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Growing Old, Not Going Blind

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Advances in eye treatments can mitigate and perhaps prevent vision loss in older drivers.

According to the American Optometric Association’s (AOA) Eye-Q survey, 78% of adults aged 55 and above reported experiencing some vision loss. Age-related vision conditions can creep up on us as we grow older; unfortunately, they are often ignored until they are in their advanced stages.

This can make driving dangerous, affecting our ability to read road signs, drive at night, or cope with glare from the sun or oncoming headlights. Serious cases of glaucoma and macular degeneration could lead to blurred vision and vision loss, making driving no longer possible.

Fortunately, with advances in medical treatments, there may now be a glimmer of hope for drivers with age-related vision problems. One area where research is being carried out is gene therapy; specifically, optogenetics, where genes that enable cells to produce light-sensitive proteins are delivered by a virus.

In a recent experiment at Harvard Medical School, scientists managed to revitalise the vision of ageing mice using genes that are present during early development. The work focused on glaucoma-induced vision loss in mice. The team used a virus to deliver the genes into the retina of mice with optic nerve injuries. These genes are said to be active when the embryos of the mice are developing. The treatment promoted nerve regeneration while also reversing the glaucoma-like condition the mice were plagued with.

According to the team, the study marks the first time that glaucoma-induced vision loss was not just slowed down in living animals, but reversed. For mice with age-related vision loss but no glaucoma, the effect was similar as well, with the mice regaining the vision they had previously lost.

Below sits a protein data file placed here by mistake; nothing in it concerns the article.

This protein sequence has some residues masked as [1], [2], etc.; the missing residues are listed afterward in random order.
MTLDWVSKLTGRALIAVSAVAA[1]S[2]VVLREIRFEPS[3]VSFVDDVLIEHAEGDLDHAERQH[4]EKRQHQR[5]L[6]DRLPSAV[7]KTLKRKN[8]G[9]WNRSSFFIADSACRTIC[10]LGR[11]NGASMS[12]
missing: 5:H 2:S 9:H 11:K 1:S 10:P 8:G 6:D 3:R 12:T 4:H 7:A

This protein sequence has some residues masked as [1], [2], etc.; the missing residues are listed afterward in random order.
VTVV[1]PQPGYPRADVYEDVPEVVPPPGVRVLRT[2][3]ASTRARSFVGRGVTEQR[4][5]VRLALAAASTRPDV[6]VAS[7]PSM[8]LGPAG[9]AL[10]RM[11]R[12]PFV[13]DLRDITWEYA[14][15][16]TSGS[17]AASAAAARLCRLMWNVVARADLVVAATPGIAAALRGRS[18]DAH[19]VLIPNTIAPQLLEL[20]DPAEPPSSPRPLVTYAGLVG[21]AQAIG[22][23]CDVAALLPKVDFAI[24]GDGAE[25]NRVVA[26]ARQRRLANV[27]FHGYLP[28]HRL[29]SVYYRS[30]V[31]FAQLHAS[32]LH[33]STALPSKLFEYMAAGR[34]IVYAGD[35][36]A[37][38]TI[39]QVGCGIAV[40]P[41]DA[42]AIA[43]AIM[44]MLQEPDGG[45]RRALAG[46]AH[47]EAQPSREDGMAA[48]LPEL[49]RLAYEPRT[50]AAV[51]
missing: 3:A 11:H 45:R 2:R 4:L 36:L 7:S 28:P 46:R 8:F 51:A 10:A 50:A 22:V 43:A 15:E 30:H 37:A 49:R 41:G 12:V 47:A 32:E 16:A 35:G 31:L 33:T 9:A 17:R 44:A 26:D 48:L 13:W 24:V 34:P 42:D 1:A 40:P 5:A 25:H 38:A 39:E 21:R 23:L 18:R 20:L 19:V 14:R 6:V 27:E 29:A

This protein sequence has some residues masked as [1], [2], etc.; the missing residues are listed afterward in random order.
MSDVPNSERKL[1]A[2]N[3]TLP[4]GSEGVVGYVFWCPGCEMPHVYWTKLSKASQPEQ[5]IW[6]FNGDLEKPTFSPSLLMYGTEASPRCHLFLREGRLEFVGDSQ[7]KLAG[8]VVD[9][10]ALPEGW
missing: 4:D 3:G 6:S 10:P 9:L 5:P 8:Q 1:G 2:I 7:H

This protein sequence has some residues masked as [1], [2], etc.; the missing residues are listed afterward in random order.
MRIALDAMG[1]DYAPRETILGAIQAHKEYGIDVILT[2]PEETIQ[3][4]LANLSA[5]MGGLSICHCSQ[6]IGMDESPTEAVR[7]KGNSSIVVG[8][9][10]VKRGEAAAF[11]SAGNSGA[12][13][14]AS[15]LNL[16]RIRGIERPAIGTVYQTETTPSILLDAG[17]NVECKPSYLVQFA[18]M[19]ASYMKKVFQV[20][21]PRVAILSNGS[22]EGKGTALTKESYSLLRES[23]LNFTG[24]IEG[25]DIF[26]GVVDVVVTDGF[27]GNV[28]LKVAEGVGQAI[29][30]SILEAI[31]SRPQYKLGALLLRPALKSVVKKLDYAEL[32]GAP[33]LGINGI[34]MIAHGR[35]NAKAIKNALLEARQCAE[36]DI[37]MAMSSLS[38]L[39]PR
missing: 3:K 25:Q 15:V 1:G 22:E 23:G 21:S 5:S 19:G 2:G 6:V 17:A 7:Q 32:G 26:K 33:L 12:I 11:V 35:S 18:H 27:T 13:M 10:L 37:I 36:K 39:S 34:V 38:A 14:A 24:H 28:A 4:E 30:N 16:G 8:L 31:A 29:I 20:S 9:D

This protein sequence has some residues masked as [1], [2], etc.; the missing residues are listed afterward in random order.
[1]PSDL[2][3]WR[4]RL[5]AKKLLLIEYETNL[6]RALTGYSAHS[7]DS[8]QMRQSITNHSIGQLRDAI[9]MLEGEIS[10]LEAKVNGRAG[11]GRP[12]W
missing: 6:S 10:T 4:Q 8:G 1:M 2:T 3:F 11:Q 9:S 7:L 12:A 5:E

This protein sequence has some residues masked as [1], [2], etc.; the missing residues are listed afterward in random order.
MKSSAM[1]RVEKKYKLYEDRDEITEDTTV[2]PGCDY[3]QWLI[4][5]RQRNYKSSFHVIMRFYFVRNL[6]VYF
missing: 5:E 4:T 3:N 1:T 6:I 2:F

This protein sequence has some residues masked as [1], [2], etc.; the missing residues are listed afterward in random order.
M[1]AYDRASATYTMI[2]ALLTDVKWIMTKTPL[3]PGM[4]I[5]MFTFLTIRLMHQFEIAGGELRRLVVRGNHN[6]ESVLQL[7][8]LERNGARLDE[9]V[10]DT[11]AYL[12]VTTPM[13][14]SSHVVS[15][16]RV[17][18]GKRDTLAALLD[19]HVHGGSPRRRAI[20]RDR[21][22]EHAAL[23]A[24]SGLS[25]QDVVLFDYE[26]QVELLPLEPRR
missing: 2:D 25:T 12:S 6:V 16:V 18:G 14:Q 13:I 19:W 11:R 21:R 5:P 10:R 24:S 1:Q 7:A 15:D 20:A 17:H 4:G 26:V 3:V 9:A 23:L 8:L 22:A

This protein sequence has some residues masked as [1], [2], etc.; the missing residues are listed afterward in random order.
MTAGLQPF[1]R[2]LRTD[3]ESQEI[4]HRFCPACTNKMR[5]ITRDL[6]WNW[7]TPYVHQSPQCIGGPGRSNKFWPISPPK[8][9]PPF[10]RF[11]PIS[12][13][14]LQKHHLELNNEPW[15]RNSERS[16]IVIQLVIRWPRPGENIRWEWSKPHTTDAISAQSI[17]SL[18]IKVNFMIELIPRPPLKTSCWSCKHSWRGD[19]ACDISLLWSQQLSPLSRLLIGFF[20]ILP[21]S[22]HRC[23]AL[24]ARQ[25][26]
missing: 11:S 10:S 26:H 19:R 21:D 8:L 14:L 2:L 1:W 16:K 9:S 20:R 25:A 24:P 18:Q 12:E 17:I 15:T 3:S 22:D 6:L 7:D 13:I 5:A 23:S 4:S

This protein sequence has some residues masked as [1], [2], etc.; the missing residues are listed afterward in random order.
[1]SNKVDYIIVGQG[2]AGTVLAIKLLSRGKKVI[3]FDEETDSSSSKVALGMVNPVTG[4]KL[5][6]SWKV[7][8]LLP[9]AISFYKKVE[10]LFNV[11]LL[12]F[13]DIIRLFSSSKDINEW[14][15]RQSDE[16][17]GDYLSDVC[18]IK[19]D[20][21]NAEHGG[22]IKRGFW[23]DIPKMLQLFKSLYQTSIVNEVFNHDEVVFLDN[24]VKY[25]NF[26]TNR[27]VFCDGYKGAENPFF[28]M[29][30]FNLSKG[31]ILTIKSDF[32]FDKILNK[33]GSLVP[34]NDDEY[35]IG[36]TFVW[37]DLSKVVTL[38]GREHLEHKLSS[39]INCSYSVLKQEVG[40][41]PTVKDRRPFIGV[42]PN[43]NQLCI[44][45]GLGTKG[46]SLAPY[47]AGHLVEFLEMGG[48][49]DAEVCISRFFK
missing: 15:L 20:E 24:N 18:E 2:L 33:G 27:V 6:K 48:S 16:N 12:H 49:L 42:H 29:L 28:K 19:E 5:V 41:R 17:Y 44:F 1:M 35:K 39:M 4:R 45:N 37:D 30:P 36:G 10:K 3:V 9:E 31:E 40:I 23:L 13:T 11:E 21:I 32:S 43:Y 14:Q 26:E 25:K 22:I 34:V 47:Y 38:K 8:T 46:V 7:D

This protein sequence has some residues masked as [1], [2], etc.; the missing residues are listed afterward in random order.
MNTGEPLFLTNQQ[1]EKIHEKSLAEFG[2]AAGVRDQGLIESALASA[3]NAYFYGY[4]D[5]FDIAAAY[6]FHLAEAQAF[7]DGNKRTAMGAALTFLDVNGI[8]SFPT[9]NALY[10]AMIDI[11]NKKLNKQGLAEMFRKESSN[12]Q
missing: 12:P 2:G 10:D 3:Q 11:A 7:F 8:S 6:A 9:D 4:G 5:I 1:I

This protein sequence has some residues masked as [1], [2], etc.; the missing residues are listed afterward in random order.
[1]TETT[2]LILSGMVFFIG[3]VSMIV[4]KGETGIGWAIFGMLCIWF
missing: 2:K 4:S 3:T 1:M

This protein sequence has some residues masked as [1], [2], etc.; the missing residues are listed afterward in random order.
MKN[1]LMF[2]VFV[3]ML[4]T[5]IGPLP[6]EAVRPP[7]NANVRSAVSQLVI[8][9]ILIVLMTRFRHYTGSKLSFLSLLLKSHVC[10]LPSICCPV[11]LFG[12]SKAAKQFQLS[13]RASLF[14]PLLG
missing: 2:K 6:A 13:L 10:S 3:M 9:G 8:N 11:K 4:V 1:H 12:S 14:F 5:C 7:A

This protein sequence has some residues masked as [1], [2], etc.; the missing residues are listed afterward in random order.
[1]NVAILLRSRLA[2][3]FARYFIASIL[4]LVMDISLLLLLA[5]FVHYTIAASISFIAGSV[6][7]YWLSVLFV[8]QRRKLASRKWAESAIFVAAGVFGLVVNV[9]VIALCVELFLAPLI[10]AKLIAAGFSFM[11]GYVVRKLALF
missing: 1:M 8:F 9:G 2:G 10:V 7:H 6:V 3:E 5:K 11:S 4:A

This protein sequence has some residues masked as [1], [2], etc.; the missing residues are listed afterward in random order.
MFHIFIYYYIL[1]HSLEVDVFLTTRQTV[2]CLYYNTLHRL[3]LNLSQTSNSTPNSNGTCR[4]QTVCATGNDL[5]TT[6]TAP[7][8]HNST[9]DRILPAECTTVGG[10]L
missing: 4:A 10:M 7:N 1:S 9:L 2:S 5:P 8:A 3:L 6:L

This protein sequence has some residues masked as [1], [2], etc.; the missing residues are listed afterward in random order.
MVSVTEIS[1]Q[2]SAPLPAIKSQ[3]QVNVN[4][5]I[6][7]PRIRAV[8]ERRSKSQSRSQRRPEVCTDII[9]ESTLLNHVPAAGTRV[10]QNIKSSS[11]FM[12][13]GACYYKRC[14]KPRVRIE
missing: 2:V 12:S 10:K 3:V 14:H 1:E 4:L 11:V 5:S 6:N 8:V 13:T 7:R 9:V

More work on animals needs to be done before clinical trials can be carried out on people with glaucoma. However, the initial trials show promise, and could potentially revolutionise the treatment of the eye and many other organs affected by ageing, attest the researchers.

Another regenerative approach to treating eye diseases is stem-cell therapy. As stem cells can develop into any type of cell, they could be used to grow fresh retinal cells for transplantation into the eye to replace lost ones. Stem-cell therapies hold great promise for conditions such as advanced macular degeneration (AMD) and retinitis pigmentosa, which is a group of rare genetic disorders that involve a breakdown and loss of cells in the retina.

In 2018, the London Project to Cure Blindness announced the findings of a Phase 1 trial, in which a set of RPE (retinal pigment epithelium) cells was transplanted into the retinas of two people with wet AMD, a serious form of AMD involving abnormal growth and leakage of blood vessels. Both recipients tolerated the procedure well and were able to read 21–29 more letters on a reading chart than before treatment. While still in its infancy, the initial results bode well for certain age-related eye conditions.

All this is good news, indeed, but this doesn’t mean drivers can ignore vision problems. Those aged 60 and above are well advised to go for regular eye examinations so that they can identify problems in the early stages and take steps to correct or manage their vision.

AA Singapore is continuously coming up with innovative products for the motoring public, with special privileges for its Members. In fact, there is a particular insurance product that’s perfect for senior drivers: AA Senior Motor Plus, the first motor insurance policy in Singapore tailor-made for senior drivers.

The result of the partnership between AAS Insurance Agency (AAS-IA) and Liberty Insurance, this policy even offers free medical examination and 24/7 roadside and claim assistance. Besides the benefits, there is also an additional 10% discount exclusively for AA Members.

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